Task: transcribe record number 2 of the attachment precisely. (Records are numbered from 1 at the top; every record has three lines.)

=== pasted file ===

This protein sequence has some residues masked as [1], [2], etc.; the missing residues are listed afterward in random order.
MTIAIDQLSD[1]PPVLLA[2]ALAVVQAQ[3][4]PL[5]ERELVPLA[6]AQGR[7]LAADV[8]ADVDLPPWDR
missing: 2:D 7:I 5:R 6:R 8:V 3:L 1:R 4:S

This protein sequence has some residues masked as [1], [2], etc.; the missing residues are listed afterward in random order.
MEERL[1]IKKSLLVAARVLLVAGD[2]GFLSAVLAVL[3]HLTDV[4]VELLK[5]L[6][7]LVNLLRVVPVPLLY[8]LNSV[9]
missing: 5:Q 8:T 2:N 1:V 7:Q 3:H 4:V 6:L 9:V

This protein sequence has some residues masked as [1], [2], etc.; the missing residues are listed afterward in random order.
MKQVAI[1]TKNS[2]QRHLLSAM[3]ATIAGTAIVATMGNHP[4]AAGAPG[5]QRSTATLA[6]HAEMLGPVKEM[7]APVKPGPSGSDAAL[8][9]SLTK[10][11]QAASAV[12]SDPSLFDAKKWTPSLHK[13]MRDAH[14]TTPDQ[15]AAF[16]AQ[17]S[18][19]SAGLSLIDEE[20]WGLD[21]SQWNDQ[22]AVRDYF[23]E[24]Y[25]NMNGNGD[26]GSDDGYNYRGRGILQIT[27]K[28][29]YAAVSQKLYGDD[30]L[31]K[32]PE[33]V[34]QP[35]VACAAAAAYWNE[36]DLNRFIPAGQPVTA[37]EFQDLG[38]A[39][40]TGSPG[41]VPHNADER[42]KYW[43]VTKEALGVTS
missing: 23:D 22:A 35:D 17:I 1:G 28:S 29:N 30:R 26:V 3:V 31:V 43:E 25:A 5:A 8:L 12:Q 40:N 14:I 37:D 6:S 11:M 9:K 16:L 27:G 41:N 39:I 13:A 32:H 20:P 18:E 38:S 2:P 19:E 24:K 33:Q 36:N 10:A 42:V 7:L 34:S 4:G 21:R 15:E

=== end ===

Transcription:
This protein sequence has some residues masked as [1], [2], etc.; the missing residues are listed afterward in random order.
MEERL[1]IKKSLLVAARVLLVAGD[2]GFLSAVLAVL[3]HLTDV[4]VELLK[5]L[6][7]LVNLLRVVPVPLLY[8]LNSV[9]
missing: 5:Q 8:T 2:N 1:V 7:Q 3:H 4:V 6:L 9:V